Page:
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 Post subject: Re: MCA - Son of ZCA
PostPosted: 26 Sep 2016, 19:39 
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max130 wrote:
Makjoe wrote:
Hello Mark ,

With 2n3773G and simulating with multisim , I have perfect square sine till 50khz and more , but with 2n3055A and tip3055 I can not and is far worse.

The difference is big

All this simulating.

Regards ;)


The sqare wave becomes rounded little at 10kHz and pretty much at 100kHz on my real 3055 one.
But i don't care so much, the sound is very good. It sounds much better than my Yamaha M-2 although that one looks better on the scope ;)


Thank God we don't sit around listening to square wave.

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 Post subject: Re: MCA - Son of ZCA
PostPosted: 27 Sep 2016, 05:48 
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Joined: 18 Jan 2015, 15:50
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Stefan , Mark


Well , just was an observation . but , I accept jokes , and I need perfect square wave because my home-room is square.
:D :D
Apart . I test k40y-9 still in process break-in and works less brilliant but more natural . I was hearing 716p and works very fine too , finally I think each one is fine depends that music you are hearing


Regards . :up: :up:


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 Post subject: Re: MCA - Son of ZCA
PostPosted: 04 Mar 2017, 08:20 
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Hi all!

It's probably not the most gentle way to start in a forum with a post asking some questions in a six-month old discussion, but maybe this is stil interesting, also for other users..
First of all - I really appreciated reading this discussion and I'm very curious how the MCA will perform driving a three-way transmissionline I designed and build some month ago.

But let me start with some questions regarding the circuit.

1) In the power supply schematics of the ZCA, you start the C-part with a 'low'-capacitance low-ESR-cap, that I don't really understand at this position.

2) The supply ends with a 100nF cap, that I basically know from catching hf-spikes directly at a switching transistor. I don't know if this guy really makes sence. Somebody compared with and without this one? Partly, this discussion in the neighbour-forum ( http://www.diyaudio.com/forums/power-su ... -caps.html ) deals with this topic..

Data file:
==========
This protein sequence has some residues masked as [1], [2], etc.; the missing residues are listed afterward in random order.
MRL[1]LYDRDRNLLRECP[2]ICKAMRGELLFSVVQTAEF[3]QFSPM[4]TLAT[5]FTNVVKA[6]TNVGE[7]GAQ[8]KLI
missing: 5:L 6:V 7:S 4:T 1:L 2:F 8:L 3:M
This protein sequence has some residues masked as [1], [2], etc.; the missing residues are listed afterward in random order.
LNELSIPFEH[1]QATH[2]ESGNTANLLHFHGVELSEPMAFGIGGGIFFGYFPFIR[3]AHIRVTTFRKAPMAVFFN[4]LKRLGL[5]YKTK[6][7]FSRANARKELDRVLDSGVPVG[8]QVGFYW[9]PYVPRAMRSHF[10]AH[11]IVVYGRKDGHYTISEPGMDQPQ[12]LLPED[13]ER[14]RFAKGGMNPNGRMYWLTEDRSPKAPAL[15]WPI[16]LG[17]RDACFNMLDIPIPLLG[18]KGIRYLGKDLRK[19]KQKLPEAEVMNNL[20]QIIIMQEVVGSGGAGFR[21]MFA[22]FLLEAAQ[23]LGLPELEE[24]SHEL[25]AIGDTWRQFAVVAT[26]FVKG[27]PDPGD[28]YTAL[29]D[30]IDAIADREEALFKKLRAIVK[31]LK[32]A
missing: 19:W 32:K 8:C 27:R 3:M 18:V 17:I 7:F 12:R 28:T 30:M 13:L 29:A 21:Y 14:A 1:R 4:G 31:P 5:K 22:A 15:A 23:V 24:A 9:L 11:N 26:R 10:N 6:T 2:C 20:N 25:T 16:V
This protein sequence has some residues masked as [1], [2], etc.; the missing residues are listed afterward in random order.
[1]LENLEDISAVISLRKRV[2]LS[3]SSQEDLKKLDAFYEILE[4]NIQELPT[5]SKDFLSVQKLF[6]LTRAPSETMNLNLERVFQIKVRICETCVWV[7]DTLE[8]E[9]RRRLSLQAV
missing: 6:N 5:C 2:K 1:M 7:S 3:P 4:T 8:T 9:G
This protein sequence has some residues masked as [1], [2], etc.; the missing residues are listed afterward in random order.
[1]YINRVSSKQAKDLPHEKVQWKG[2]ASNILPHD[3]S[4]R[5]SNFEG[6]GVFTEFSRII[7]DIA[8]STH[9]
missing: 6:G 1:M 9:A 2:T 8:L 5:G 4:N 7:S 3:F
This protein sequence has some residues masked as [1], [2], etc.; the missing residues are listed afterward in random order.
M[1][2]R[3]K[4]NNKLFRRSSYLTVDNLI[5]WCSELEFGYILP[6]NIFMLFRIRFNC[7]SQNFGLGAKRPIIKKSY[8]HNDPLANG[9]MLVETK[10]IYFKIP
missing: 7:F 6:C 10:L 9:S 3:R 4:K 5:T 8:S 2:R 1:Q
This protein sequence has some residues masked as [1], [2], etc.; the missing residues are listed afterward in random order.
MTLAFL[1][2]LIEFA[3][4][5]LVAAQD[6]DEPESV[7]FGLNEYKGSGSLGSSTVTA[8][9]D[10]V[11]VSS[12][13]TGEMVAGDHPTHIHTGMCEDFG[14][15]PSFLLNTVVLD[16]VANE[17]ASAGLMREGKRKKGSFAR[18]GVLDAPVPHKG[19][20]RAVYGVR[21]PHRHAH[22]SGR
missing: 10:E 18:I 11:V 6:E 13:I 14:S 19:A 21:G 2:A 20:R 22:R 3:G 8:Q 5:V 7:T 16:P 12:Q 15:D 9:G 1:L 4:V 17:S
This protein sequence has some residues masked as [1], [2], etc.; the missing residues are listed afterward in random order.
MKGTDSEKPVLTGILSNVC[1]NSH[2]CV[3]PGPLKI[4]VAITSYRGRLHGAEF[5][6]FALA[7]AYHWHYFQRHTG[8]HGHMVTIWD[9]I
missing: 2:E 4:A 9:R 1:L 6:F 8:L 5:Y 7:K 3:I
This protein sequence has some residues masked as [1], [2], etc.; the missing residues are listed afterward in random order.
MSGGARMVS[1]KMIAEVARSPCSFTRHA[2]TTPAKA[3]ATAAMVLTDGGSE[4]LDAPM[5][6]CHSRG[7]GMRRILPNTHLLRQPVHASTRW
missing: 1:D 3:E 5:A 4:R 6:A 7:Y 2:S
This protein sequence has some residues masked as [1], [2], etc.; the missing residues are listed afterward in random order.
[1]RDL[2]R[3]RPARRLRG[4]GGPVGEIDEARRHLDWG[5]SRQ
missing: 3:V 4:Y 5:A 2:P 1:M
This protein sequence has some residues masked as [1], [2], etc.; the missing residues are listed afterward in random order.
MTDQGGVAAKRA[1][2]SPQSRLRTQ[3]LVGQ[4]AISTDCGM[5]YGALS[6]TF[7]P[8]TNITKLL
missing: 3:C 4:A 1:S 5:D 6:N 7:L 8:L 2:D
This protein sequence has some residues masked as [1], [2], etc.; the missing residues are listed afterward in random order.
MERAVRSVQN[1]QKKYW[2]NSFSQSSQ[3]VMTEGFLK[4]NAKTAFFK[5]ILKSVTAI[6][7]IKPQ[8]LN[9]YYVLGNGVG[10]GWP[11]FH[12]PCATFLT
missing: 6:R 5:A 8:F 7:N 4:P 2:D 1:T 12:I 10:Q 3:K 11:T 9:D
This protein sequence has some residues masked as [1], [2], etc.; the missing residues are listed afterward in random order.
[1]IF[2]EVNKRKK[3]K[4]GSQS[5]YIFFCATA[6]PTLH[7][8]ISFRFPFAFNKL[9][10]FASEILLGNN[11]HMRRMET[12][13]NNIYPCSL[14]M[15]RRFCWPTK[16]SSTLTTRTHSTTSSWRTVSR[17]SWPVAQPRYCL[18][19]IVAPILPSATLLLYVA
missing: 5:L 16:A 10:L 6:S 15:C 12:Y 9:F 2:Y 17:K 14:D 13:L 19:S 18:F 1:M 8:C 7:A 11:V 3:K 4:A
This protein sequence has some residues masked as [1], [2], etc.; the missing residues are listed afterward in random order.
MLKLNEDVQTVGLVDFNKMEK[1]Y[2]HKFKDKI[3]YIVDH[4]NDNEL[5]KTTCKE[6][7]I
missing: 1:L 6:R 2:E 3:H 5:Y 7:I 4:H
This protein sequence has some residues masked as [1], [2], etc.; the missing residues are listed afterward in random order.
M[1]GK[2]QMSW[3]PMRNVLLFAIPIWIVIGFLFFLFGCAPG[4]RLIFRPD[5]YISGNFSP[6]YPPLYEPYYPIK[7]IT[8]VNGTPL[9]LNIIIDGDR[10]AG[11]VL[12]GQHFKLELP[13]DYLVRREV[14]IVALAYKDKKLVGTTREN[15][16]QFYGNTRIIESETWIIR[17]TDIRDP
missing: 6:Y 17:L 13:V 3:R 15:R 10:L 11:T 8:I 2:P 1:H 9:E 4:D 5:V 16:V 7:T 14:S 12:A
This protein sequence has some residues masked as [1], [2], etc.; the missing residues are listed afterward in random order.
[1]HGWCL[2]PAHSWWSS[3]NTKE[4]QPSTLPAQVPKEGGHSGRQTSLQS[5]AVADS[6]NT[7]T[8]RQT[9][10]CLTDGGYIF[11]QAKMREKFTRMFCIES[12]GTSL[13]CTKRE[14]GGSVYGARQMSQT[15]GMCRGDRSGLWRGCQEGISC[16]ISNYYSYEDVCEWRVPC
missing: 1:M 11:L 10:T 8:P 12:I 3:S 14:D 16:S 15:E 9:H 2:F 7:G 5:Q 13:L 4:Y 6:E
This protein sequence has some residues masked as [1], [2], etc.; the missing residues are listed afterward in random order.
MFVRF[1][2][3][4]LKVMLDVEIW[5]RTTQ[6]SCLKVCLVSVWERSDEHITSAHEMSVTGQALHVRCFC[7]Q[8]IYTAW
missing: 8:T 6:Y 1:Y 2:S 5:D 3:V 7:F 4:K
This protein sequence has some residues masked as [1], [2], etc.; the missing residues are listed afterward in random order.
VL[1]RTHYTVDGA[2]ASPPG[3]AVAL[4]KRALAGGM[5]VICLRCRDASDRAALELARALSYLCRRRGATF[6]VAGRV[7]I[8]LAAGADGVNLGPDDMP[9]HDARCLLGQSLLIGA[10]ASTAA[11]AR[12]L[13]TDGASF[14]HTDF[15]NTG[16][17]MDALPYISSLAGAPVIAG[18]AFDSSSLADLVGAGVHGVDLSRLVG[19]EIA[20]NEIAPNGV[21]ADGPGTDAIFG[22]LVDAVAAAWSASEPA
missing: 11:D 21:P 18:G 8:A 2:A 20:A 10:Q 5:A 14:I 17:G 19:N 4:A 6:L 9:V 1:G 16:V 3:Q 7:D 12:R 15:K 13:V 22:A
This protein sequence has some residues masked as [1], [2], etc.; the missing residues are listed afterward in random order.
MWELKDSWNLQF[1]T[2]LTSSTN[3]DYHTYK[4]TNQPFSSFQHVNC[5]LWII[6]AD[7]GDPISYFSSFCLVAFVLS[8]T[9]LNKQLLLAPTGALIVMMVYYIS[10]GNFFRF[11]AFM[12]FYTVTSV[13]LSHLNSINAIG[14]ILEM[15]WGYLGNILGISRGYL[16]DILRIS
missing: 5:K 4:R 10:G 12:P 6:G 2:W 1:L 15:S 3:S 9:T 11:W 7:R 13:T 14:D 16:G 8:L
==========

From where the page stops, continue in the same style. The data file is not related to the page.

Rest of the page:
3) A general thing - is a symmetric pi-filter (CLC) usually prefered over an asymmetric one? More precise - is it preferable to set C1 = C2 or do you focus just on their separately seen low-pass-capability?

4) Next to the input-signal, there is a 100k resistor in parallel - does this guy defines the input-impedance? Should it be set relative to the used preamp-output-impedance to get best results? If I read correctly a user in this discussion left it away, so it's a non-crucial component? By leaving it away, one could design an Even-More-Minimal-Component-Amplifier (EMMCA) :-p

5) What is the idea behind the 100µF-cap attached to the 1M-resistor and the 100k-Poti?

6) As in point 4, a user in this discussion left away the 1Ohm resistor attached to the emitter. How would this influence the circuit? Would somebody recomment keeping or leaving this one away?

I'm looking forward to hear from somebody. Thank you guys!
Cheers,
Jannis


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 Post subject: Re: MCA - Son of ZCA
PostPosted: 04 Mar 2017, 09:31 
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Firstly design the PS however you think it would be best. Each big electrolytic cap should have a 100nf poly across it.

The cap associated with the 1m is to hold that basis voltage steady.The input resistor, 100k, help set the the input impedance and stops the input floating when there is nothing connected to the input.

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 Post subject: Re: MCA - Son of ZCA
PostPosted: 05 Mar 2017, 12:06 
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Hi Mark,
good to know, thanks for your quick answer!

The 100nF poly should shunt some ac ripple to increasy lifetime of the electrolytics or what's the idea behind these? I guess it's nothing audible..?!
Do you set the 100k-input resistor with resect to the preamp you are using or is such a value in general a good choice?

And regarding the 1Ohm emitter resistor.. what is the consequence of having it or leaving it away? Sure, I could make my own experiences by putting him to the emitter, short circuit it and compare. But I can imagine somebody here already did this.

Best, Jannis


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 Post subject: Re: MCA - Son of ZCA
PostPosted: 05 Mar 2017, 16:19 
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Supposedly electrolitics are noisy, the smaller cap removes that noise. You could make the input resistor smaller or a little larger. I use tube preamp so a high out impedance is best. Re is to provide a little negative feedback. It also helps balance transistors.